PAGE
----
1. More funding to Mental Heath
2. More funding for firearm safety programs
3. Better data collection
4. Better background checks
THEN, let’s start to look at other causes of death and get ourselves as worked up about preventable causes like obesity and smoking and spend some time in a debate that will really matte in terms of public safety.
* In contrast to “death” there’s about 50,000 injuries that are firearm related. The problem here is that it’s hard to classify injury as a direct result of intent. Most firearms injuries (and some firearm deaths) are the result of lack of training or failure to follow proper process (put the safety on and never turn your back on Dick Cheney). I feel point number 2, above address this stand behind the use of “death” as opposed to “injury” as a proxy for the metric “how bad is gun violence in the US?”
(disclaimer – I’m not a gun owner but I do support the right to responsibly own and use guns).
Thanks for crunching the numbers Rich, but as Sen. Brownsberger is a Massachusetts State Senator, I think it’s prudent to focus on the numbers for gun violence in Massachusetts. We’re well below the national average, and score in the bottom 5 for most metrics. Admittedly this is attributable to our restrictive gun laws that are above and beyond those in place at a national level.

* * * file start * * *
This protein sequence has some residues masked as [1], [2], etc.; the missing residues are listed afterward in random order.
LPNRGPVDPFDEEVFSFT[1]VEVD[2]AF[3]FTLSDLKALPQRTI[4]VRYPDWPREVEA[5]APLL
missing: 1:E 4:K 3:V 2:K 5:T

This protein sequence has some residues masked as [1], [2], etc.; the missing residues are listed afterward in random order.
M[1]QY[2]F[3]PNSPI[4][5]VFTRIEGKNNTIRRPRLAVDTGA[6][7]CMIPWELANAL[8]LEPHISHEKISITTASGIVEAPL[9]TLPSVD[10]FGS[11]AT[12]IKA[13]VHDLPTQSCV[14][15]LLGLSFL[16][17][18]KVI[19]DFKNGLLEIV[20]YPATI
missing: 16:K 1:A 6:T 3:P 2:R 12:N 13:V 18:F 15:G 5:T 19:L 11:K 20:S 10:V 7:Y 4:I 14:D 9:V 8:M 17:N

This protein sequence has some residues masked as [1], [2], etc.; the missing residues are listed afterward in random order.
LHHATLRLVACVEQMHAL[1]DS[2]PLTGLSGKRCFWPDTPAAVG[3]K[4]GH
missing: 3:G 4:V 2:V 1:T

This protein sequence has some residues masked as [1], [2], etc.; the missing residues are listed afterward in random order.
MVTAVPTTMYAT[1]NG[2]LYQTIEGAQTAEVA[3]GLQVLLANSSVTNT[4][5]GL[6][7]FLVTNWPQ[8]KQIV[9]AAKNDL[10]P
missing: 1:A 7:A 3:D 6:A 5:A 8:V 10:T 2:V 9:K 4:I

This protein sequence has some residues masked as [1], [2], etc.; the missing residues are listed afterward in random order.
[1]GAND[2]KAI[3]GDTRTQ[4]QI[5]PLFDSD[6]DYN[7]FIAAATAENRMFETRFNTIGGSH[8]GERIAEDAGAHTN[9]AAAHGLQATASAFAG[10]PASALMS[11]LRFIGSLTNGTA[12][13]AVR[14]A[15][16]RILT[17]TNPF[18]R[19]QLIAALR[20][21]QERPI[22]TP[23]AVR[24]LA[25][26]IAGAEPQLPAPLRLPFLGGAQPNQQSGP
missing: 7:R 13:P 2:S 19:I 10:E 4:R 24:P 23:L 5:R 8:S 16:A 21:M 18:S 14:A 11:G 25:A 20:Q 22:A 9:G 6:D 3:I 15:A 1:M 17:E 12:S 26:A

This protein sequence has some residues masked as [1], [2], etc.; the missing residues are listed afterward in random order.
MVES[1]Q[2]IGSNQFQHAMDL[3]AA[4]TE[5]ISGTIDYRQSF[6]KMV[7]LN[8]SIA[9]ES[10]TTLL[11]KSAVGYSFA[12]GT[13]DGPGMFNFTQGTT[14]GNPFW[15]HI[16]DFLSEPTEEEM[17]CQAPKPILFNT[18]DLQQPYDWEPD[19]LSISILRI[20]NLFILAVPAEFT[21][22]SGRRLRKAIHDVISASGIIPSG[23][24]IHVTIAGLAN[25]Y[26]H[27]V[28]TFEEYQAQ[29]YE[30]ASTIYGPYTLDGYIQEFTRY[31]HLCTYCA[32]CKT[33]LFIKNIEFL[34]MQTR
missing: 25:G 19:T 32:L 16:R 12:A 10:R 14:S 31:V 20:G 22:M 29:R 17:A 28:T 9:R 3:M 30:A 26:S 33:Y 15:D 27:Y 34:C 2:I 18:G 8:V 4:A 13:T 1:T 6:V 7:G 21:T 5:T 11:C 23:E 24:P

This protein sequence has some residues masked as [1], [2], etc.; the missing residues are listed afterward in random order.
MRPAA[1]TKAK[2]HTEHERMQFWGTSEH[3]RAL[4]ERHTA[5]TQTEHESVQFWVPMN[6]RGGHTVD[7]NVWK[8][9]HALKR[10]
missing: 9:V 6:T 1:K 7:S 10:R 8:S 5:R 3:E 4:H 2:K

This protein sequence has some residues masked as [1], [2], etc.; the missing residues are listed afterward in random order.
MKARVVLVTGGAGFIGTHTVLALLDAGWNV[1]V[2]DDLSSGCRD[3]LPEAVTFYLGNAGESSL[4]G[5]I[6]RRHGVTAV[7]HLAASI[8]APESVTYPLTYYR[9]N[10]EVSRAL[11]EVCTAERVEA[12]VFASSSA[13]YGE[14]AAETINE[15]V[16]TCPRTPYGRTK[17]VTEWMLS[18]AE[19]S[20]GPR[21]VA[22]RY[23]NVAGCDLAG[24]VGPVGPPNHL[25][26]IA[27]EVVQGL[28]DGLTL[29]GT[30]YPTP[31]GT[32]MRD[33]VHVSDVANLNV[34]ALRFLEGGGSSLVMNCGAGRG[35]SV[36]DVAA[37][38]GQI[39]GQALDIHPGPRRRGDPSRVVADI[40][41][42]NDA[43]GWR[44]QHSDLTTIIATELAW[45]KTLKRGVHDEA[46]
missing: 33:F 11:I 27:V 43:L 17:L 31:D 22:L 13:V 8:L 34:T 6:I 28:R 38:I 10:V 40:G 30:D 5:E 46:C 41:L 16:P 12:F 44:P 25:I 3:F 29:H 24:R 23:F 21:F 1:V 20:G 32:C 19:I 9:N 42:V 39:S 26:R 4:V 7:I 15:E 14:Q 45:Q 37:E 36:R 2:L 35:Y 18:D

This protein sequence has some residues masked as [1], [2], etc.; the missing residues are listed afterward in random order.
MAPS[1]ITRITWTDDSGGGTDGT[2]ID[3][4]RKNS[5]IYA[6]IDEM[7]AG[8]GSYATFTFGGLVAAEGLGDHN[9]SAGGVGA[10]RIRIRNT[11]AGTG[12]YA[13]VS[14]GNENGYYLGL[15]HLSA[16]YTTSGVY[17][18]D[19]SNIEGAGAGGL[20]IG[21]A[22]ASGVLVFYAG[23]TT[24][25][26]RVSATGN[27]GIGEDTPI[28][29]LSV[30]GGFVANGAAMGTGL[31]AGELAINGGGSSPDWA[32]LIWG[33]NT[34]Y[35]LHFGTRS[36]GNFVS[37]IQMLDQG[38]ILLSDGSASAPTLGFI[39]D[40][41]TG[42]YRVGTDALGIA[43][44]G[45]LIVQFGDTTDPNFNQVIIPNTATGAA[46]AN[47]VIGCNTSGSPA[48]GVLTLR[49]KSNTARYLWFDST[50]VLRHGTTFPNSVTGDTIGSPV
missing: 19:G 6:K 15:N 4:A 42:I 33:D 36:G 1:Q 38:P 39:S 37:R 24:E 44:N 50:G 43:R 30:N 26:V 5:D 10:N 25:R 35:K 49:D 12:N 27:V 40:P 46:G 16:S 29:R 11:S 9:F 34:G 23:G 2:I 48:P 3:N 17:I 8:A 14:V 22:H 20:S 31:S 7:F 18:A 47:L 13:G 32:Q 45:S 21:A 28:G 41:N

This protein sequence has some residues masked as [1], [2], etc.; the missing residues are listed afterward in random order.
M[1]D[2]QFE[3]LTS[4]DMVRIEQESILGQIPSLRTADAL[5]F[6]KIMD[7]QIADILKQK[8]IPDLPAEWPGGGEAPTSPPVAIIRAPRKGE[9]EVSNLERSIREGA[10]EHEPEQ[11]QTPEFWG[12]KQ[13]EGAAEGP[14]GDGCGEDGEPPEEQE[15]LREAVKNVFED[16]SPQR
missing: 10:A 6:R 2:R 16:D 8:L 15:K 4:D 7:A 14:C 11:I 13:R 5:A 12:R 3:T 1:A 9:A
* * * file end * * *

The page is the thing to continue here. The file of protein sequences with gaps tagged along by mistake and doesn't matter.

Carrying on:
While I don’t have an objection to the VAST majority of proposed laws/initiatives, I can’t help but think that most of it is reactionary due to the political climate after Sandy Hook. For each point in the proposed bills, we need to ask ourselves: “will this address a significant problem faced in Massachusetts?”. If the answer is anything other than a confident affirmative, then I think we need to err on the side of restraint against further infringing on the 2nd amendment rights of responsible and law-abiding gun owners.
Lots of problems for us to work on!
I do agree that we have to think clearly about how proposed law changes in MA will actually work out for us in MA.